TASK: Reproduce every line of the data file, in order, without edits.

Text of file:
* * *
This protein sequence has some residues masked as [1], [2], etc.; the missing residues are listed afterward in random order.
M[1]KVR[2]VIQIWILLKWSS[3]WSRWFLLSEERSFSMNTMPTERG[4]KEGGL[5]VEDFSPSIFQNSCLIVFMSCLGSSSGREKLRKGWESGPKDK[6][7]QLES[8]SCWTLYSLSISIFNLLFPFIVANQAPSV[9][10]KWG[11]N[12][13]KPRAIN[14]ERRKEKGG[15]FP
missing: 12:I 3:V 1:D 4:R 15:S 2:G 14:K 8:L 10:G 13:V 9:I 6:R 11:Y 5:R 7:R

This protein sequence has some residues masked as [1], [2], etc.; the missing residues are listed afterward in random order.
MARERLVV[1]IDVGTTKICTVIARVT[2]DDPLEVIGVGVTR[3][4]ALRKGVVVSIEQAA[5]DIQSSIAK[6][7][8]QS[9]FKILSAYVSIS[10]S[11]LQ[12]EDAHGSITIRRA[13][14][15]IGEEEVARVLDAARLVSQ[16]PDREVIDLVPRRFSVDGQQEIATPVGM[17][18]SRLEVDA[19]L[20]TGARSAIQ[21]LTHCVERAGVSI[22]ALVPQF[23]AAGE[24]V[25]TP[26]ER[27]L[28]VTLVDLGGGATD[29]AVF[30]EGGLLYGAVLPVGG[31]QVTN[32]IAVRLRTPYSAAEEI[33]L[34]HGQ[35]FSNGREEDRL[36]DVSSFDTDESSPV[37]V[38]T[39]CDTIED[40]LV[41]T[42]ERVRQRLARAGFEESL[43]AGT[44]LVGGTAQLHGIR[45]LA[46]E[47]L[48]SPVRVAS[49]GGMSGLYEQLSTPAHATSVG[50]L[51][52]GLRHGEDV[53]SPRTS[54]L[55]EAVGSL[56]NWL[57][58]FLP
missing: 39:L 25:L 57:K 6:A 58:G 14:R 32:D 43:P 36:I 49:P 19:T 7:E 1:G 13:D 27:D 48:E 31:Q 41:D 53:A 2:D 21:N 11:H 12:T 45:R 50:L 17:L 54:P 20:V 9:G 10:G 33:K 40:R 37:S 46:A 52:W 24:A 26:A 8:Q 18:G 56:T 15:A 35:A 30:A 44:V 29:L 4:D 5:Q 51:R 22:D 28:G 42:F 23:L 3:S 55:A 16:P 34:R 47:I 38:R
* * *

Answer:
This protein sequence has some residues masked as [1], [2], etc.; the missing residues are listed afterward in random order.
M[1]KVR[2]VIQIWILLKWSS[3]WSRWFLLSEERSFSMNTMPTERG[4]KEGGL[5]VEDFSPSIFQNSCLIVFMSCLGSSSGREKLRKGWESGPKDK[6][7]QLES[8]SCWTLYSLSISIFNLLFPFIVANQAPSV[9][10]KWG[11]N[12][13]KPRAIN[14]ERRKEKGG[15]FP
missing: 12:I 3:V 1:D 4:R 15:S 2:G 14:K 8:L 10:G 13:V 9:I 6:R 11:Y 5:R 7:R

This protein sequence has some residues masked as [1], [2], etc.; the missing residues are listed afterward in random order.
MARERLVV[1]IDVGTTKICTVIARVT[2]DDPLEVIGVGVTR[3][4]ALRKGVVVSIEQAA[5]DIQSSIAK[6][7][8]QS[9]FKILSAYVSIS[10]S[11]LQ[12]EDAHGSITIRRA[13][14][15]IGEEEVARVLDAARLVSQ[16]PDREVIDLVPRRFSVDGQQEIATPVGM[17][18]SRLEVDA[19]L[20]TGARSAIQ[21]LTHCVERAGVSI[22]ALVPQF[23]AAGE[24]V[25]TP[26]ER[27]L[28]VTLVDLGGGATD[29]AVF[30]EGGLLYGAVLPVGG[31]QVTN[32]IAVRLRTPYSAAEEI[33]L[34]HGQ[35]FSNGREEDRL[36]DVSSFDTDESSPV[37]V[38]T[39]CDTIED[40]LV[41]T[42]ERVRQRLARAGFEESL[43]AGT[44]LVGGTAQLHGIR[45]LA[46]E[47]L[48]SPVRVAS[49]GGMSGLYEQLSTPAHATSVG[50]L[51][52]GLRHGEDV[53]SPRTS[54]L[55]EAVGSL[56]NWL[57][58]FLP
missing: 39:L 25:L 57:K 6:A 58:G 14:R 32:D 43:P 36:I 49:P 19:T 7:E 1:G 13:D 27:D 48:E 31:Q 41:D 53:A 2:D 21:N 11:H 12:T 45:R 50:L 17:L 54:P 20:V 9:G 10:G 33:K 40:R 37:S 46:A 52:W 24:A 26:A 8:Q 18:G 56:T 15:A 35:A 30:A 44:V 29:L 4:D 5:Q 51:R 22:D 28:G 42:F 23:L 3:S 55:A 16:P 34:R 47:I 38:R